How Service Professionals Can Leverage Lead Magnets to Get More Clients

🗓 January 24, 2023

✍️ Written by: Karmen Kendrick

📌 TL; DR: The purpose of a lead magnet is to attract leads using an inbound marketing strategy. This article will teach you how to identify your ideal client, create an effective lead magnet for them, promote your lead magnets, and nurture your lead with an automation series.

If you’ve been online for a while, you’ve heard the term lead magnet. And if you haven’t, then it’s simple. Lead magnets are helpful resources you share with leads for free in exchange for their email.

Once you capture the lead’s email address, you should have an automation series set up in your email service provider that provides relevant information based on your customer journey map to help them make a buying decision.

The purpose of a lead magnet is to attract leads using an inbound marketing strategy rather than an outbound strategy, such as cold emailing. I’m a fan of lead magnets because, depending on the resource you’re offering, the people who sign up are warm leads and most likely want the service you offer.

The most challenging problem to solve for service professionals is deciding what type of lead magnet to offer and how much you want to give away for free. This article will teach you how to identify your ideal client, create an effective lead magnet for them, promote your lead magnets, and nurture your lead with an automation series.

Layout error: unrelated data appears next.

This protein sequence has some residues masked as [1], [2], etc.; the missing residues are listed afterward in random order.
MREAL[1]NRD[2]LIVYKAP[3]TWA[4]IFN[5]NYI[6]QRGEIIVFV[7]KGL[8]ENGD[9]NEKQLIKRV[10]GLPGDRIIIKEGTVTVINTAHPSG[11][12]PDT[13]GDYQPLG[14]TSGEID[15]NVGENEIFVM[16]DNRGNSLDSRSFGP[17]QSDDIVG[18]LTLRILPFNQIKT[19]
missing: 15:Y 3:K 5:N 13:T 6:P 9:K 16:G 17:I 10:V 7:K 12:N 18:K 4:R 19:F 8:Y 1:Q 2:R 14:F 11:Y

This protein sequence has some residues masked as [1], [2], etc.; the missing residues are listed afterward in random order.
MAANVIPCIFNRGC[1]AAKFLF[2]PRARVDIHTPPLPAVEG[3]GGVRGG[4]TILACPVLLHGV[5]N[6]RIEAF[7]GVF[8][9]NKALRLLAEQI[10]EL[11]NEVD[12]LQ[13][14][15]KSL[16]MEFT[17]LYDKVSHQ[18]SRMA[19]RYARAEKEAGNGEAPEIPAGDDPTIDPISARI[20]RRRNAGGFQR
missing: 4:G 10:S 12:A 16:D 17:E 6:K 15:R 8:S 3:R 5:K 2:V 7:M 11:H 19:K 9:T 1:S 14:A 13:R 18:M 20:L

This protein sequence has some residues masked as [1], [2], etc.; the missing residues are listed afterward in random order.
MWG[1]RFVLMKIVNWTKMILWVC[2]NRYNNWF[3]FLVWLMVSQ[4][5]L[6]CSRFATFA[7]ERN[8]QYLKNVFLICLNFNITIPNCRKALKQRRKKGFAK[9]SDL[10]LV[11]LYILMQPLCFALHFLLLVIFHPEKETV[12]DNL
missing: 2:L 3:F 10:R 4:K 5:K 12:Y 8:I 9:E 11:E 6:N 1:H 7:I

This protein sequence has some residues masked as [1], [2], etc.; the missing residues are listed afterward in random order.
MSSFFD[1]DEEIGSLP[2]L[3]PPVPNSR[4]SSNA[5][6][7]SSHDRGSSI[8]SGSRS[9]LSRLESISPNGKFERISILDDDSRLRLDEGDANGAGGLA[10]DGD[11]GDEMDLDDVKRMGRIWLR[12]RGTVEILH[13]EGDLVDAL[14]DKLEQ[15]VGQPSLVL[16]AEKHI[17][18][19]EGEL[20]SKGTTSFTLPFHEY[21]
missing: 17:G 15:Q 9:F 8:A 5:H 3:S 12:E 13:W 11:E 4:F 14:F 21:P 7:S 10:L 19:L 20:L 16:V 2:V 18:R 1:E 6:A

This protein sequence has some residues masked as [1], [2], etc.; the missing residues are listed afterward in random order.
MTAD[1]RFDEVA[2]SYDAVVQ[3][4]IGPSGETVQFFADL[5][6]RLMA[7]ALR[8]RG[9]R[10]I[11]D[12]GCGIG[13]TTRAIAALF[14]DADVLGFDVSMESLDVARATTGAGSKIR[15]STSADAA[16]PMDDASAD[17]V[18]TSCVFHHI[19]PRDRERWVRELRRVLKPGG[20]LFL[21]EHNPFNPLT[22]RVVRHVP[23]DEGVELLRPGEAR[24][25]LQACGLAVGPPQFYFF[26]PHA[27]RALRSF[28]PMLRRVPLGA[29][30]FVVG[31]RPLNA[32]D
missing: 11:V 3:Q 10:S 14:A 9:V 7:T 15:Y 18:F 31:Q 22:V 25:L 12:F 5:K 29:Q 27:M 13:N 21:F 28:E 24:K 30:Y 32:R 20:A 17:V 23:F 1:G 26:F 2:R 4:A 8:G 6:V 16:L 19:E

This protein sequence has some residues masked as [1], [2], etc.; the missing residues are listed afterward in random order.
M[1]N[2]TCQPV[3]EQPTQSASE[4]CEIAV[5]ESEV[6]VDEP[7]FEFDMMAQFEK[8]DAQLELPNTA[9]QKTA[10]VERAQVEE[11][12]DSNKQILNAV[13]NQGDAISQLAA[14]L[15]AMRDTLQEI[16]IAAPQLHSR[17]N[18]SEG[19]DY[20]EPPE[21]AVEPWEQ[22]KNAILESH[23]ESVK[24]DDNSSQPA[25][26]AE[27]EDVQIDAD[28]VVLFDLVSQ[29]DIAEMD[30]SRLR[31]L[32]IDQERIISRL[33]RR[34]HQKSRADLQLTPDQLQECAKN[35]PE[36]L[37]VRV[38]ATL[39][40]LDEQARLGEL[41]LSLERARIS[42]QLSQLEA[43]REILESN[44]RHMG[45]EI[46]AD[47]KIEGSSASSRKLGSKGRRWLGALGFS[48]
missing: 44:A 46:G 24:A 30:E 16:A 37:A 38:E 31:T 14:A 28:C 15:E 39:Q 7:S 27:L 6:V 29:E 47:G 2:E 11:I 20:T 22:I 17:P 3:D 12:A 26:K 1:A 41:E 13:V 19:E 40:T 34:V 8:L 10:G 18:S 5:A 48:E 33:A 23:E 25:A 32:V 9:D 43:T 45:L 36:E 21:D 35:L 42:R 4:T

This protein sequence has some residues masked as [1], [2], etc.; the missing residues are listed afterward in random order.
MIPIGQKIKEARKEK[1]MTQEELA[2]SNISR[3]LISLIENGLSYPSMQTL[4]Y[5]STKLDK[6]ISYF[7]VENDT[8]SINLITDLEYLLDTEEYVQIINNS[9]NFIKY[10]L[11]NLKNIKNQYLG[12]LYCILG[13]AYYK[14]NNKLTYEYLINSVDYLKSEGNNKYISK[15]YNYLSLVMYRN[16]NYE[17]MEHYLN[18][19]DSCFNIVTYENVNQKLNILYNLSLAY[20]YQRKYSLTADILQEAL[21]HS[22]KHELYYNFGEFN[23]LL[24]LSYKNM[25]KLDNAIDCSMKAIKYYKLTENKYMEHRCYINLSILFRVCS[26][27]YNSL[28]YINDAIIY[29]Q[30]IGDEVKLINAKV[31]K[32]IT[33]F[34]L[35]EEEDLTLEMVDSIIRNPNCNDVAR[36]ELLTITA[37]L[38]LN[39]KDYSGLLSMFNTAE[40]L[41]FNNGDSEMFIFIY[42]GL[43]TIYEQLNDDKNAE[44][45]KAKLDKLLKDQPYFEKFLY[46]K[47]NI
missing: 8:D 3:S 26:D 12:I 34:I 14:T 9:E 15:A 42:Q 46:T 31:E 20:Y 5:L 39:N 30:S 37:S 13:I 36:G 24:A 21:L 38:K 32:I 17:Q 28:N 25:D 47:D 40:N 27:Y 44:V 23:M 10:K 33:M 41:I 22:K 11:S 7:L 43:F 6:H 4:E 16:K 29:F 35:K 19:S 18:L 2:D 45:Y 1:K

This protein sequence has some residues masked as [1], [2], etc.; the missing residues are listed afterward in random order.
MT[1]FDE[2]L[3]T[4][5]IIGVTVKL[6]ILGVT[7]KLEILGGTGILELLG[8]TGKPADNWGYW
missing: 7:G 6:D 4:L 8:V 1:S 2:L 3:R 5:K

II. Identifying Your Ideal Client

The first place you need to start when creating a lead magnet is who the lead magnet is for. You may serve a variety of clients, but take a moment to think of your best client to date.

Think about the following questions;

  • What did that client do for a living?
  • How did they find you?
  • What was their biggest challenge?
  • How did you help them overcome it?

Remember, at this stage, we’re only thinking of one type of person who wants this lead magnet and that should represent the best client you’ve had to date. If you’re brand new to providing services, then think of a client that would be an absolute dream to work with.

III. Creating Effective Lead Magnets

So now we know who you’re targeting (just that one client), but now we need to understand what type of lead magnet will be the most helpful for them and the most effective for your overall goal.

To help you out, let’s think through this using an example. Meet Jessica. Jessica is a copywriter. She’s worked with a lot of clients over the years, but her best client was Emily.

Emily (Jessica’s client) sells handmade candles and soap in her online store. She found Jessica on Twitter after she tweeted she was looking for help with her online store. After a brief discovery call, Jessica learned that Emily’s biggest challenge was writing her product descriptions. Emily hired Jessica to write product descriptions for her existing products. Although this was a one-off project, Jessica went the extra mile and gave Emily a formula for writing future product descriptions.

At this point, what type of lead magnet do you think I’d suggest Jessica start to offer to get more clients like Emily?

If you guessed a lead magnet that helps shop owners write product descriptions using the formula she provided to Emily, then you guessed right!

Another point I want you to consider is what service you plan to offer that goes hand-in-hand with your lead magnet. 

For Jessica, it might be a content retainer because Emily will need more product descriptions, Instagram captions, blog posts, video scripts, and more if she wants to keep selling more of her handmade goods.

IV. Promoting Your Lead Magnets

When it comes to creating a strategy to market your lead magnets, I like to start with a platform where you already have an audience or a platform where you already get leads on.